• Dr Sally Norton


I’m often asked to advise patients on the best sort of diet for weight loss. And two of the main contenders are ‘low-fat’ and ‘low-carb’.

Which is best?​​

Well, the low-fat diet has been around for decades since the American physiologist, Ancell Keys, first linked heart disease with saturated fat. What’s more, fat is higher in calories, gram for gram, than carbs and protein. It seemed sensible, therefore, to cut right back on fat to reduce weight and heart disease together. However, the result of demonising fat was that we ended up being bombarded with foods that were heavily processed to reduce fat and calories – often with added sugar or other baddies to make them palatable. ​​

Then came the low-carb backlash. Various studies showed that fats weren’t always bad for you – healthy fats are essential for our bodies to work properly. What’s more, decades of low-fat dieting had just made us fatter and fatter. Perhaps eating too many carbs was the problem? So the Atkins, Dukan and other diets, where carbs were cut out or cut back, became the trend. They worked as well, to a degree, but most people found them difficult to stick to when the carb cravings, the hunger or the less-than-sociable bowel problems got the better of them!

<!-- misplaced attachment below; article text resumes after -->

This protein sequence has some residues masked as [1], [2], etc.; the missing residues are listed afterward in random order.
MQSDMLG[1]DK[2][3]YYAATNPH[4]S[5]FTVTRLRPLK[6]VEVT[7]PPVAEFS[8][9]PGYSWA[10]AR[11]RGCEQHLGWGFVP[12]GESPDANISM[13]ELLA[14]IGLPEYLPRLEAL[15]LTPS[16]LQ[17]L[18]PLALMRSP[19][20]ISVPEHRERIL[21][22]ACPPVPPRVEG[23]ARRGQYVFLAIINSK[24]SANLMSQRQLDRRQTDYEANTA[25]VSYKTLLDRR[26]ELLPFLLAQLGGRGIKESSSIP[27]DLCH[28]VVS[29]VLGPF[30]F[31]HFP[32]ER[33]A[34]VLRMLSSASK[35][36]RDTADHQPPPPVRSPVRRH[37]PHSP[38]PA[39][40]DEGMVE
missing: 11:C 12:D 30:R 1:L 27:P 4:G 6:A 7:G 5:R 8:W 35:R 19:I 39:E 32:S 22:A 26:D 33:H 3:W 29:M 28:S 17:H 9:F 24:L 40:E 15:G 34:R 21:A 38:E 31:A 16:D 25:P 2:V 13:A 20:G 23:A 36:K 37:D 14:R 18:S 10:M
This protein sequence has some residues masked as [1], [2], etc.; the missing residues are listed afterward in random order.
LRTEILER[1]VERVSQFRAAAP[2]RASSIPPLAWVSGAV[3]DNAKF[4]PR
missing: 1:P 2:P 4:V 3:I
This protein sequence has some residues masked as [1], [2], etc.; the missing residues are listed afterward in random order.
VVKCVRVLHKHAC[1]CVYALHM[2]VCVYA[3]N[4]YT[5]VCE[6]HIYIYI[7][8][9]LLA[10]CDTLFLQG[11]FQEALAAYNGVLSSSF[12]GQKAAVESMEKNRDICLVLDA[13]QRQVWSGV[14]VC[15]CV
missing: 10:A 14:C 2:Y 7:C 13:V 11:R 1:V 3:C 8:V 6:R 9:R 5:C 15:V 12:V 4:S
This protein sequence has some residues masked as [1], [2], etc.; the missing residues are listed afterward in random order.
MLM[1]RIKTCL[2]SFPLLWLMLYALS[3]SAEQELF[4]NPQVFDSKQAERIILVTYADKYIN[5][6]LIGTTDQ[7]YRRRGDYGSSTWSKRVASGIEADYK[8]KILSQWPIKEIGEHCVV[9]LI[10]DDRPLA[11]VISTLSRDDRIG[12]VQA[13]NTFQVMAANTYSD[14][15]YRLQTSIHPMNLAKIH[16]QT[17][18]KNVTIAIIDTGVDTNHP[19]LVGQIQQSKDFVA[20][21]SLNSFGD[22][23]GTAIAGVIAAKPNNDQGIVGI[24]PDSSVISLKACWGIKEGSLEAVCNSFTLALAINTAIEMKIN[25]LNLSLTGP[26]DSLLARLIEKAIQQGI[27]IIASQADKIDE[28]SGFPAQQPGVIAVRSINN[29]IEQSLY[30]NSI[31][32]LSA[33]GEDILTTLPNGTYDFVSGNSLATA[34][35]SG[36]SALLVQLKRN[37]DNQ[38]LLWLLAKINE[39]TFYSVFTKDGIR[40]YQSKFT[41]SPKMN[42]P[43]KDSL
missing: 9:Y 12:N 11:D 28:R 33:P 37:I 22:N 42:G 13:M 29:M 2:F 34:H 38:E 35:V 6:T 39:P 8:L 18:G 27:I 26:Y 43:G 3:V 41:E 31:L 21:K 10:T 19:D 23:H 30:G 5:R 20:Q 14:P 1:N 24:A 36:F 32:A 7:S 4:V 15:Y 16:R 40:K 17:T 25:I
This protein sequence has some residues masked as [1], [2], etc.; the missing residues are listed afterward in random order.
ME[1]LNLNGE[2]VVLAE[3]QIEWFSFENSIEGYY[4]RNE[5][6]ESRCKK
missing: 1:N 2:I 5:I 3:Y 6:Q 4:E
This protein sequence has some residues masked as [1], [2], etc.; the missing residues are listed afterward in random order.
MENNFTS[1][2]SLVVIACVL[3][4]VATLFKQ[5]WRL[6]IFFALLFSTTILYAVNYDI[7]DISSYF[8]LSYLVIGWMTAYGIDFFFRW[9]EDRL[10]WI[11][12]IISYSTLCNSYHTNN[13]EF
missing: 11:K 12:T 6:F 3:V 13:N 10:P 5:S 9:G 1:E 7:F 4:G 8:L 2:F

The truth is that scientific studies show that neither of these dieting approaches works any better than the other in the longterm. Why? No diet works if we look at it as a quick fix solution to our weight problem. No diet will work if we struggle to make it fit in with our family, work or other commitments. No diet will work if it means denying ourselves food that we love – because when our willpower fails, as it inevitably will, we will just give up the diet until next January! Finally, no diet will work if it demonises a particular food group and expects you to exclude it.


What should you do instead? Simple. Both diets have some element of sense if you don’t take them to extreme. So, throw out the ‘fat-free’ diet food and eat healthy fats in moderation. Then lower your intake of carbs and ensure you eat the wholegrain, non-processed variety. Try to eat fresh, real food like they do in the sunny Mediterranean – because the ‘Mediterranean diet’ that provides both healthy fats and healthy carbs appears to be the best for overall health.

Whatever you do, it has to be possible to keep to it most of the time allowing yourself a few indulgences when you need them without beating yourself up about them. Now call it a healthy eating plan for life rather than a diet, and you are on to a winner!